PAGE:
If you’ve ever been denied financing for a mortgage you know how deflating it can be. You may feel ready to move onto the next step and own your own home, but lenders don’t see you as a good investment for whatever reason, and it’s not a nice feeling at all.
However, before you get too bent out of shape about it, it’s probably a good idea to look at the situation a little more analytically and less emotionally. Emotions tend to get in the way when you’ve been denied for a mortgage. Keep in mind it has nothing to do with you personally, and it’s all about business.
A Business Decision
When a lender decides not to approve your mortgage, it is a business decision. It’s easy to get caught up in the thought of big corporations flexing their muscles and squashing the little guy, but think of it as if the lender is a person. If someone lends somebody else money, they want to do so feeling confident that they’ll get that money back someday.
You would be reluctant to lend someone money if you weren’t confident they could pay it back, and a big lender is the same. If your credit score or a handful of other factors aren’t what they’d like to see, you may be denied. And remember, the numbers, current situation and your history are all they have to go by when making a decision. Take a look at some of the typical eligibility requirements to make sure everything is in order.
Good Credit Score
A decent credit score is usually one of the requirements when looking for a mortgage. It doesn’t have to be perfect, but each lender will have a number in mind that they’d like yours to be before they give the green light. Credit score is affected by things like not paying your bills and debts, bankruptcies, consumer proposals and similar things.
This one may seem a little obvious, but steady income is definitely a must if a lender is to believe you will make good on your mortgage. And the longer you’ve been at a particular job the better. It’s never a bad thing if you make a lot of money, but your income in relation to how much you owe is more important. A high income with even higher debts won’t do you any favors.
Low Debt Levels
And that is why your debt levels should be low in comparison to your monthly income. Your debt to income ratio must meet the current requirements or a lender will determine you can’t add to that debt amount and still make all your payments. Remember, they are in the business of making money.
Too much debt can put the brakes on your mortgage approval and so can too much credit. If you have multiple credit cards or lines of credit, they may be seen as your ability to run up a large amount of high interest debt. You might be the most responsible person around and have no intention of ever doing that, but the lender doesn’t know that. All they see is that you have the potential to use lots of credit. Talk it over with your mortgage broker ahead of time and consider closing a few outlets if necessary.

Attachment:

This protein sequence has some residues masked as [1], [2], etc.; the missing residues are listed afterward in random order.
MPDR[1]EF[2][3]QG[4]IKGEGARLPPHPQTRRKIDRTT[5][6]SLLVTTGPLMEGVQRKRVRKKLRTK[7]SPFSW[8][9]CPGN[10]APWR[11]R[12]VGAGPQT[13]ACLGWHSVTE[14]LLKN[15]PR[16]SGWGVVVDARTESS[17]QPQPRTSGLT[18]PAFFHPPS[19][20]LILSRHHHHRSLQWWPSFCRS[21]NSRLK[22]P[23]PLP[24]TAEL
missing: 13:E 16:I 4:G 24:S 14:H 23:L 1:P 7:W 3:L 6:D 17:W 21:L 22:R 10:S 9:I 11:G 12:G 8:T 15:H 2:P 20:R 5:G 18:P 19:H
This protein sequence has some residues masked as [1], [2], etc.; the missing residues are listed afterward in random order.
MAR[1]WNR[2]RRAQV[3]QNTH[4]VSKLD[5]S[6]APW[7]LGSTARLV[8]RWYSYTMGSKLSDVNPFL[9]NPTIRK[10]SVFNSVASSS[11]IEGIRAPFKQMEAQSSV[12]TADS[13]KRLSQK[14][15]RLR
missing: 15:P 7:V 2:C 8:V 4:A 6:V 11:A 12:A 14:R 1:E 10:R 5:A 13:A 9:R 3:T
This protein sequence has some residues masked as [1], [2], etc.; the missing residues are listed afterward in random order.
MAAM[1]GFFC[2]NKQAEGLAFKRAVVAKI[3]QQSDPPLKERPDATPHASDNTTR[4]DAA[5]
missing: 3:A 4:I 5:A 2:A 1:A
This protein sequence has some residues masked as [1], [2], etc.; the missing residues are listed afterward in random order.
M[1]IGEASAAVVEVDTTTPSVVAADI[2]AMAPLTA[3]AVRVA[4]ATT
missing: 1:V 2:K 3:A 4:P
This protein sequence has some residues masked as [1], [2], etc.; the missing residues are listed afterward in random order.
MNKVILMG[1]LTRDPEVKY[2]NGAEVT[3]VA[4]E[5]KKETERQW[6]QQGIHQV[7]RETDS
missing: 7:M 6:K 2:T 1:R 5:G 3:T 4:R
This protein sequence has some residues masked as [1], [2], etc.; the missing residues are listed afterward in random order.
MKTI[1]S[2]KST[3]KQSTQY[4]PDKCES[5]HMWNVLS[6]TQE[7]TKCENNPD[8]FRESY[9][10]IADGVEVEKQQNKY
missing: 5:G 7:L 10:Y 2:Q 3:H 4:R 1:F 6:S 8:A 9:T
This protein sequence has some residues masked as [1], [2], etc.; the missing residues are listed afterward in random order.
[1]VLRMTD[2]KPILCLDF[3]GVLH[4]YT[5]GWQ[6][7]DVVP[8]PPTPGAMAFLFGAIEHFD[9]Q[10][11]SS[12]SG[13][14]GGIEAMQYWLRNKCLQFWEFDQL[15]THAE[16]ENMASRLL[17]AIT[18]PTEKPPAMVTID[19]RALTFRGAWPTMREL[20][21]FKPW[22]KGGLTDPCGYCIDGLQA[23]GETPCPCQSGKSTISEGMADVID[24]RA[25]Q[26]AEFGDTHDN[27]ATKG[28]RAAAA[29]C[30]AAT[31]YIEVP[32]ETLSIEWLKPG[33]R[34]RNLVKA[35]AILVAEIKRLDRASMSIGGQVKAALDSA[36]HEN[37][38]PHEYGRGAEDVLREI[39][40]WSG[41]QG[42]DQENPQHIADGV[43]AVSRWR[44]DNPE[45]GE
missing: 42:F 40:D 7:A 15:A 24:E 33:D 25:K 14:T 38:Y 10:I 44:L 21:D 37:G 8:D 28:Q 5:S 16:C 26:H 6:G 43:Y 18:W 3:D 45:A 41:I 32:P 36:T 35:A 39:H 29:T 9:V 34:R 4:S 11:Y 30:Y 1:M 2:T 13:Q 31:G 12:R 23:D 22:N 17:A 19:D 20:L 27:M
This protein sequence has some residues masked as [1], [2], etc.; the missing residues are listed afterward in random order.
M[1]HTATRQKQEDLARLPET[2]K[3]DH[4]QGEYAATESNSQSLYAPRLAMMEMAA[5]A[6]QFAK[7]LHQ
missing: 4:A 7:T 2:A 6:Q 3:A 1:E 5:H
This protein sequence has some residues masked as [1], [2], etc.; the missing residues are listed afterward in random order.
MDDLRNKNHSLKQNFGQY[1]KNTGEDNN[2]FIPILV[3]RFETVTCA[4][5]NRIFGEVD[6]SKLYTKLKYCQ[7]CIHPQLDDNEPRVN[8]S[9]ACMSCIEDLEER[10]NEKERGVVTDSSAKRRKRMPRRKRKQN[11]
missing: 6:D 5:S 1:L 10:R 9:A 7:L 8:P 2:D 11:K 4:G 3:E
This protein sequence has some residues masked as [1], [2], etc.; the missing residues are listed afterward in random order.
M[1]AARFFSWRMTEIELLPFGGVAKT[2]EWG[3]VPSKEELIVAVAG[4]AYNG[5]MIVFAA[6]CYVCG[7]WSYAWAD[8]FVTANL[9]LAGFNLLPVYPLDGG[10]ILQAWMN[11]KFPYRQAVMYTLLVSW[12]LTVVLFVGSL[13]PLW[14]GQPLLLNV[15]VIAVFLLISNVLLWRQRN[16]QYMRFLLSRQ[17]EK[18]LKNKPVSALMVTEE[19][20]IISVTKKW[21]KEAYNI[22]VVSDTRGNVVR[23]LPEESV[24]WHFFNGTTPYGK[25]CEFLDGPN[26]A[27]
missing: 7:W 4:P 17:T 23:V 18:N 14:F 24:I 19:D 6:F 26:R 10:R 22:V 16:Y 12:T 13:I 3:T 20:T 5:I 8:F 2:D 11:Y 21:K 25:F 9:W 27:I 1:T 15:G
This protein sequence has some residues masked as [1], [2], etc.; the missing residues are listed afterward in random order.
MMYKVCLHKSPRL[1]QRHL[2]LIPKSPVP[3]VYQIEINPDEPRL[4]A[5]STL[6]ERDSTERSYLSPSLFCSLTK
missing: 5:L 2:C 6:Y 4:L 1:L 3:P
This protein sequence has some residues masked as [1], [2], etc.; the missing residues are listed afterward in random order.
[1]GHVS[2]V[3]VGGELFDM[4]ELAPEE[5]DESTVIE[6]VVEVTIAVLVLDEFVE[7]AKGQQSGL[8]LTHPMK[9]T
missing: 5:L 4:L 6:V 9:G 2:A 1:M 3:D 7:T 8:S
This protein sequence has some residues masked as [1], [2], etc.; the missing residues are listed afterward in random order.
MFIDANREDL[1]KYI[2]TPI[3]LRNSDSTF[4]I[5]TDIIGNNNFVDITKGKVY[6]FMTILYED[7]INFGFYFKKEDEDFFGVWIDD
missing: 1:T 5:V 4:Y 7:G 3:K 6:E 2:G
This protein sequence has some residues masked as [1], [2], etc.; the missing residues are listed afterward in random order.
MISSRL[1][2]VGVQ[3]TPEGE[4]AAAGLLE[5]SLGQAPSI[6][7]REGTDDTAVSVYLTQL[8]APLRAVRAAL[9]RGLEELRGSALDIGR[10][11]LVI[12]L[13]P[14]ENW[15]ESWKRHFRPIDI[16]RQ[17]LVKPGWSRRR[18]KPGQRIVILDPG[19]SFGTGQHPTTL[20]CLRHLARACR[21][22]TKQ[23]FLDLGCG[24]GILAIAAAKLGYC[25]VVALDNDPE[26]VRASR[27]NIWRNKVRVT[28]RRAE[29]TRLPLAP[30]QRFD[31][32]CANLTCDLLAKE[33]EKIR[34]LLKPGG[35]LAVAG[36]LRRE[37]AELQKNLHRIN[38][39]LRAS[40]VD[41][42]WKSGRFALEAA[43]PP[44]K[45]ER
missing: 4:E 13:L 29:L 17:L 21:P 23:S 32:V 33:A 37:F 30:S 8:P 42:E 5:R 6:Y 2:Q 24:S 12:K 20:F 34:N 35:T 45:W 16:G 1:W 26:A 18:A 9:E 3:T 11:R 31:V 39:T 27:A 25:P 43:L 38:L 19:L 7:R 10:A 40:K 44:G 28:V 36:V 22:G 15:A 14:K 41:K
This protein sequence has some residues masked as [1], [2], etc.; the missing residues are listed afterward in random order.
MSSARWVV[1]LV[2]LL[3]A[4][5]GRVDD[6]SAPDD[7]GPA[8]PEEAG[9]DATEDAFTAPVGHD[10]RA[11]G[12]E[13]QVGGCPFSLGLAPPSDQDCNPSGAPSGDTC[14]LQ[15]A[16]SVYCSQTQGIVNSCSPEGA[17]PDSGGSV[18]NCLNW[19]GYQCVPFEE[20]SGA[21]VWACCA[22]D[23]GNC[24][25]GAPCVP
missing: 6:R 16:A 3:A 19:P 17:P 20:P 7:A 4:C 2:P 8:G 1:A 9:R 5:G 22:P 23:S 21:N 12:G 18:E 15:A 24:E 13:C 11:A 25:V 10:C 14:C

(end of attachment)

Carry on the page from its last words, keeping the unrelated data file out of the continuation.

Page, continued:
Are You Extended?
Not being a co-signer on anyone else’s loans is often a factor that results in a mortgage being denied. Even if your child or sibling or friend always pays on time and is in good standing, if they default that lender is coming after you for the balance.
It’s nice to help people out, and if all of your numbers are what they should be you may still be able to get a mortgage, but it is definitely something to consider. If you already have a home and don’t plan on getting another, you have nothing to worry about.
Create a Strategy
One of the keys in the mortgage approval business, is figuring out any potential issues before you dive in with both feet. Don’t just assume that everything is great because you have a job and don’t have a pile of debt. Take a look at possible sticking points and then address them prior to applying for a mortgage.
If it seems like some of the more conventional lenders have an issue with you, think of using a broker who has access to many different lenders. A good mortgage broker usually isn’t bound by certain products or systems and they can often find you the deal that you want.
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The author of the article is Jeremy Benson. He has been writing about finance, mortgage and Canadian law since 7 years. Blogging is one among his greatest passions. Follow him on Twitter@jeremybenson19.